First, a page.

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 Gemini, Cinephile, Actressexual. Also loves cats. All material herein is written and copyrighted by him, unless otherwise noted. twitter | facebook | pinterest | tumblr | instagram | letterboxd | deviantart 


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Entries in Parker Posey (15)


Misc: Silly Villains, Prequel Genies, Naughty Droids, Creepy Dolls

AV Club Parker Posey cast in Woody Allen's next film. Here's hoping she can graduate to lead muse
Variety Miramax and its 700 film library (all of which were Oscar nominated in the 1990s*) are for sale. Potential buyers balking at the $1 billion price tag.
Guardian Emma Stone on being "the butt of jokes" and learning about whitewashing in Hollywood through that Aloha fiasco of hers


Empire Aladdin added to Disney's growing 'let's make live-action movies based on our animated library' list
Joanna Robinson ...offered my favorite response to this 
Variety Julianne Moore leaves Nicole Holofcener's Can You Ever Forgive Me? - replacement seeking commence (10 bucks on Catherine Keener cuz that's how Holofcener do)
Coming Soon David Gordon Green will direct a Boston Marathon bombing related film with the extremely generic title of Stronger
Harpy annoys me with this article asking us to excuse bad character design in X-Men movies if the movie turns out OK. Let's not lower our standards shall we? 
The Wrap Star Wars unhappy with Amy Schumer's risqué GQ photoshoot 
Screencrush realizes that every Marvel villain is essentially the same guy 
Salon has Hollywood reached a tipping point with sexism? More and more A listers speaking out

Long Read
This piece from The Telegraph won a lot of online attention. It looks back at the then unique Sky Captain and the World of Tomorrow (2004) and how the filmmakers (Kerry Conran and Kevin Conran) were immediately forgotten by Hollywood despite their process becoming enormously influential.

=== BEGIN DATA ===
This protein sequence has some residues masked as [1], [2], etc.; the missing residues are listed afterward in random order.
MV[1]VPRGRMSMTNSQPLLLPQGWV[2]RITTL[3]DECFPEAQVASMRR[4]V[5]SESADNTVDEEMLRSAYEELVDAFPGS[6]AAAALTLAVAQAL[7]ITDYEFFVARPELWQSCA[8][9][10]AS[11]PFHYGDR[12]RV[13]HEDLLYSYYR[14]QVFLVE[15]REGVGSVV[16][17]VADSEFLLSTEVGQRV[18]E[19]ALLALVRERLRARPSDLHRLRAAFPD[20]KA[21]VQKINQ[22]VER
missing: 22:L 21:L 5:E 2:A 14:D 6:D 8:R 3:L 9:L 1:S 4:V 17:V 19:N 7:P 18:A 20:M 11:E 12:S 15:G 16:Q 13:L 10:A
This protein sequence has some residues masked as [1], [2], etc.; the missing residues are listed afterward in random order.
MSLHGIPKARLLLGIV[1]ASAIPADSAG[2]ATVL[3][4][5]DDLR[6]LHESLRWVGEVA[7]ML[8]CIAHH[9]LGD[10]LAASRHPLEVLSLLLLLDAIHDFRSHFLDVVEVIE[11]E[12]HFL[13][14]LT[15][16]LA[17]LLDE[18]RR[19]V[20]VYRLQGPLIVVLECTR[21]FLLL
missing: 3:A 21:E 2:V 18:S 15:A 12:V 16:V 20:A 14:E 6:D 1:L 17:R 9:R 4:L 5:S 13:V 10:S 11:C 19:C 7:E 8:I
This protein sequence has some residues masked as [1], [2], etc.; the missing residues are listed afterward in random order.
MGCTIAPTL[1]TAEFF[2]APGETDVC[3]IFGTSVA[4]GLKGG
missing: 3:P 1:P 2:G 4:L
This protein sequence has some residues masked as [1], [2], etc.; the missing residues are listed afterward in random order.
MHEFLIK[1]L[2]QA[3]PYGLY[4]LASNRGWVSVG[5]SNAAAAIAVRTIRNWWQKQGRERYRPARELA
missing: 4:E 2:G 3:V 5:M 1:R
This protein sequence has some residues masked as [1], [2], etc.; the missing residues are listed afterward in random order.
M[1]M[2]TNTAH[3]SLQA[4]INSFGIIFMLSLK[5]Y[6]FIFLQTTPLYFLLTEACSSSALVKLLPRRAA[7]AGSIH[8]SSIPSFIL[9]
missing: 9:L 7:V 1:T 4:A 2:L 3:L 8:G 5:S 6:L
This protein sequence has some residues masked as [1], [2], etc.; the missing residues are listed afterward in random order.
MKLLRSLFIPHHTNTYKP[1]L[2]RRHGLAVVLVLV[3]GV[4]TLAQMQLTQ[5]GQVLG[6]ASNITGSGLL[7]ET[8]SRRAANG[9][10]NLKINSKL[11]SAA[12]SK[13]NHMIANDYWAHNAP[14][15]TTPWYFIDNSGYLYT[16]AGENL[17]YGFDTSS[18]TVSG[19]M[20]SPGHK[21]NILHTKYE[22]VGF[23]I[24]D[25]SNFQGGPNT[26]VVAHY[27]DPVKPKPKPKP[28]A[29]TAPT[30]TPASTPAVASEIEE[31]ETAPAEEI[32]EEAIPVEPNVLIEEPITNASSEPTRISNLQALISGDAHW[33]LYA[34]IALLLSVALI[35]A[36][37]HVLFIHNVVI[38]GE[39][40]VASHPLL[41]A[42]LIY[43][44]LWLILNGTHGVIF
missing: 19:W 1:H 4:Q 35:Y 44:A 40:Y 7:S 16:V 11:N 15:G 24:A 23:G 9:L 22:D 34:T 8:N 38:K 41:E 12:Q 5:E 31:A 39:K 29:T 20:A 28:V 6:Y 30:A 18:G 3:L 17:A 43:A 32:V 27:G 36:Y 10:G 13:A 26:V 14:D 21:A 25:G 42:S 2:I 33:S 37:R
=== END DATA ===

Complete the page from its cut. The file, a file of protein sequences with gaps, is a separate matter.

...and ICYMI Tim's Toons also revisited this Visual FX landmark last year for its 10th anniversary

Off Screen
The Cut "what open marriage taught one man about feminism" - I would argue that this is not about feminism at all BUT it is about one couple's complicated relationship and it's interesting to hear intimate things about people's private lives that you're not usually privvy to. What's even more fascinating (if depressing / expected) is how defensive and hateful the comments are. People just can't handle anything that challenges the norm without excessive judgement - it terrifies them, they lash out. We've seen this over and over with every social battle... and also with every argument about what "marriage" means. Marriage has such a fraught complicated evolving history in legal, political, sexual, religious terms that it's hilarious that conservatives are always claiming that it's this great unchanging sacred monolith since the days of Adam & Eve. 
Smithsonian has a history of creepy dolls
The Verge 'the trolls are winning the internet' - you don't know how often I'm grateful to most of you in our comparatively pleasant comments here at TFE
Pajiba asks that you stop writing, reading, publishing thinkpieces if the people writing them have not seen the thing they are writing about (it's an epidemic, really in this clickbait era) 

*I'm kidding but it feels true. 


Cannes Red Carpet Lineup: Auteur Couture and Formal Turbans

More Cannes fashion madness...

MARGARET: We're back on the red carpet. bringing you the latest in movie star couture though we're a solid ten hours behind the proceedings. (And more since Nathaniel randomly selects gowns from multiple premieres)

: So glad I could sweep in at the last moment. I've been enjoying the Red Carpet you, Nathaniel, & Jose have been having over the past few weeks! And the best part of doing a Red Carpet Round up is that nobody throws you out for wearing the wrong shoes!